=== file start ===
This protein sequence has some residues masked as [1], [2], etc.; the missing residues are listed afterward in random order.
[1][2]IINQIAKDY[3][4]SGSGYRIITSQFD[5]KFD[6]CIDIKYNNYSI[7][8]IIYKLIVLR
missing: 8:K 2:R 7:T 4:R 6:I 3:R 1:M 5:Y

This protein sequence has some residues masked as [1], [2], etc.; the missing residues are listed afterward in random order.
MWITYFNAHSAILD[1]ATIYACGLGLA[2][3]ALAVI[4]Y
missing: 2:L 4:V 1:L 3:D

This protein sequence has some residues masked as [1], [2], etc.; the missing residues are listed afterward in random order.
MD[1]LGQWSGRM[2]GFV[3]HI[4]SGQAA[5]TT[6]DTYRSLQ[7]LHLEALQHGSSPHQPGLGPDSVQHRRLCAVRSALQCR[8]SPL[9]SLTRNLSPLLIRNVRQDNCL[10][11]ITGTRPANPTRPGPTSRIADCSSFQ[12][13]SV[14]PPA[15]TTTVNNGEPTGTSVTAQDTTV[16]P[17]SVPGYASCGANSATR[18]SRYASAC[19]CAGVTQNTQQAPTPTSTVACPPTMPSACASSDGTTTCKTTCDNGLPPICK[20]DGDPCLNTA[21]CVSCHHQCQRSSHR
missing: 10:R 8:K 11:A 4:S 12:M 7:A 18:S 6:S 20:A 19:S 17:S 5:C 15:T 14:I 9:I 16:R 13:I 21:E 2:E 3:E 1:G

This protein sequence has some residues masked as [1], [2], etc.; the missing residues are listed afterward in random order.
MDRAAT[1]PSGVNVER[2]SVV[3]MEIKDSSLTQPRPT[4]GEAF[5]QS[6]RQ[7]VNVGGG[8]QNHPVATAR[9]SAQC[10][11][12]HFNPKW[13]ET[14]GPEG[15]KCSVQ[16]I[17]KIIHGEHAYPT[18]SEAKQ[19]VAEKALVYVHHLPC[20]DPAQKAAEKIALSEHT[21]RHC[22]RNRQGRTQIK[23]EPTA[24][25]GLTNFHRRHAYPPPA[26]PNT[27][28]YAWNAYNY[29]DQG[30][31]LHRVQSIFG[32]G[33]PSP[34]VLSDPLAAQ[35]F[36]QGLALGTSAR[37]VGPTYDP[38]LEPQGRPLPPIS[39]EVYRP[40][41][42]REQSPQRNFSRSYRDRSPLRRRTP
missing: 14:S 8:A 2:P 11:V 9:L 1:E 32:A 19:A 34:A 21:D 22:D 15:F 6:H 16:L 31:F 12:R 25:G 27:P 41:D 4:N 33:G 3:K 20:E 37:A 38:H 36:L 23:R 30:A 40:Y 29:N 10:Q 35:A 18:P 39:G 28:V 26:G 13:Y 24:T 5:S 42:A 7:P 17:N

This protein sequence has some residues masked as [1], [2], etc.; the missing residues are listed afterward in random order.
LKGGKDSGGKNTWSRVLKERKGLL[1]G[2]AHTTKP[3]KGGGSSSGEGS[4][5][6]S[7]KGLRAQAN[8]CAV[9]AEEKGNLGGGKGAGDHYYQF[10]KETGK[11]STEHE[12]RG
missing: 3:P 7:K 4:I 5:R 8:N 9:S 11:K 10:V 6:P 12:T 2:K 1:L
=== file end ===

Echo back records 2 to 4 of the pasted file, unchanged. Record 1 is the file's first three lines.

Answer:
This protein sequence has some residues masked as [1], [2], etc.; the missing residues are listed afterward in random order.
MWITYFNAHSAILD[1]ATIYACGLGLA[2][3]ALAVI[4]Y
missing: 2:L 4:V 1:L 3:D

This protein sequence has some residues masked as [1], [2], etc.; the missing residues are listed afterward in random order.
MD[1]LGQWSGRM[2]GFV[3]HI[4]SGQAA[5]TT[6]DTYRSLQ[7]LHLEALQHGSSPHQPGLGPDSVQHRRLCAVRSALQCR[8]SPL[9]SLTRNLSPLLIRNVRQDNCL[10][11]ITGTRPANPTRPGPTSRIADCSSFQ[12][13]SV[14]PPA[15]TTTVNNGEPTGTSVTAQDTTV[16]P[17]SVPGYASCGANSATR[18]SRYASAC[19]CAGVTQNTQQAPTPTSTVACPPTMPSACASSDGTTTCKTTCDNGLPPICK[20]DGDPCLNTA[21]CVSCHHQCQRSSHR
missing: 10:R 8:K 11:A 4:S 12:M 7:A 18:S 6:S 20:A 19:S 17:S 5:C 15:T 14:I 9:I 16:R 13:I 21:E 2:E 3:E 1:G

This protein sequence has some residues masked as [1], [2], etc.; the missing residues are listed afterward in random order.
MDRAAT[1]PSGVNVER[2]SVV[3]MEIKDSSLTQPRPT[4]GEAF[5]QS[6]RQ[7]VNVGGG[8]QNHPVATAR[9]SAQC[10][11][12]HFNPKW[13]ET[14]GPEG[15]KCSVQ[16]I[17]KIIHGEHAYPT[18]SEAKQ[19]VAEKALVYVHHLPC[20]DPAQKAAEKIALSEHT[21]RHC[22]RNRQGRTQIK[23]EPTA[24][25]GLTNFHRRHAYPPPA[26]PNT[27][28]YAWNAYNY[29]DQG[30][31]LHRVQSIFG[32]G[33]PSP[34]VLSDPLAAQ[35]F[36]QGLALGTSAR[37]VGPTYDP[38]LEPQGRPLPPIS[39]EVYRP[40][41][42]REQSPQRNFSRSYRDRSPLRRRTP
missing: 14:S 8:A 2:P 11:V 9:L 1:E 32:A 19:A 34:A 21:D 22:D 15:F 6:H 16:L 31:F 12:R 25:G 27:P 41:D 4:N 33:G 3:K 20:E 37:A 38:H 36:L 23:R 30:A 40:Y 29:N 10:Q 35:A 18:P 39:G 28:V 26:G 13:Y 24:T 5:S 42:A 7:P 17:N